Once every several weeks we collaborate on a community service project such as helping out at a food pantry. We share “family” meals at the holidays in our classroom and we make a point of integrating our own personal victories and roadblocks into our academic discussions – such as how a character acted in a novel we are reading.
While I have the good fortune of a self-contained classroom and get to spend all day with my students, I believe that some of the concepts I have described could be incorporated into mainstream classrooms as well.
Perhaps investing time getting to know and reaching out to a troublesome student rather than butting heads may yield positive results. Seeking out of school connections for some of the kids in your class through phone calls to an arts group or interest-matching community connection such as an entrepreneur or a tradesperson could work. While these actions are out of the norm of most teacher’s responsibilities, the extra effort often sends a positive message to the kids that we care.
My experience as a teacher within an Alternative Education program has taught me two very important lessons about students and behavior. Never judge a book by its cover – there is usually some underlying cause of misbehavior and while it may not be our jobs to discover what it is or to fix it, we can try very hard to find and encourage what lies beneath it.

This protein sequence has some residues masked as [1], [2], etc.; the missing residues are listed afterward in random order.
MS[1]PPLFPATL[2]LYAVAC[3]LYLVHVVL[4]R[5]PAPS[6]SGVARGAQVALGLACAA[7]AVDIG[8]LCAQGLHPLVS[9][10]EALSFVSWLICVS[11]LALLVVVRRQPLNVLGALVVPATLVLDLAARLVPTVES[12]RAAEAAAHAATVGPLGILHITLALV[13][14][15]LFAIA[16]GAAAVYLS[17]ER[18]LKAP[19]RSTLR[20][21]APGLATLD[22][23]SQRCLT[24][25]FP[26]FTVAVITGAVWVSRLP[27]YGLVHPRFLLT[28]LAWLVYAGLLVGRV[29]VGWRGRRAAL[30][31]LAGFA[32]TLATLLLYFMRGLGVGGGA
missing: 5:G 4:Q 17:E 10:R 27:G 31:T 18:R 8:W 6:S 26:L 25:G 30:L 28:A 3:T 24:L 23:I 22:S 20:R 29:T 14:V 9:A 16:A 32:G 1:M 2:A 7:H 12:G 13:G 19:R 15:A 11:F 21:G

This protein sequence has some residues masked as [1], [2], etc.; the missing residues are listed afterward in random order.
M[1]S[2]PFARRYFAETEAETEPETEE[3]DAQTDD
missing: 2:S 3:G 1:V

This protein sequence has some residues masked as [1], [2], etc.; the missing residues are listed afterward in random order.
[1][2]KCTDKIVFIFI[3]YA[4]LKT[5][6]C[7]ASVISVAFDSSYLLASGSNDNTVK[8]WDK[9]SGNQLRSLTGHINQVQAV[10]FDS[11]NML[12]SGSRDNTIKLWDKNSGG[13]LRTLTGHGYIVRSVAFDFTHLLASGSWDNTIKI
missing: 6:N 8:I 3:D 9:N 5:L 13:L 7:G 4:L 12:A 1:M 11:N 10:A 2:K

Secondly, students and teachers benefit from the creation of a classroom environment and culture that cares as much about a student’s well-being as it does his or her academic achievement. Looking to the community and introducing some “unorthodox methods” such as a ninety second meditation or inspirational quote discussions may help create that culture.
As the scope of our academic responsibilities grows larger from the Common Core and PARCC etc. we find ourselves pressed to make the most of our time in the classroom. While new tasks or responsibilities may require an additional commitment on our parts, I have found that they yield improved engagement and less time wasted on dealing with misbehavior. It is helpful to think of the saying “invest time to save time.” I thank you for reading this column and hope that you find something edifying within it. I can be reached at email@example.com if you have any questions or comments also at @MonomoyALP.
Honoring all who teach and work to make the lives of our youth better – George Sowpel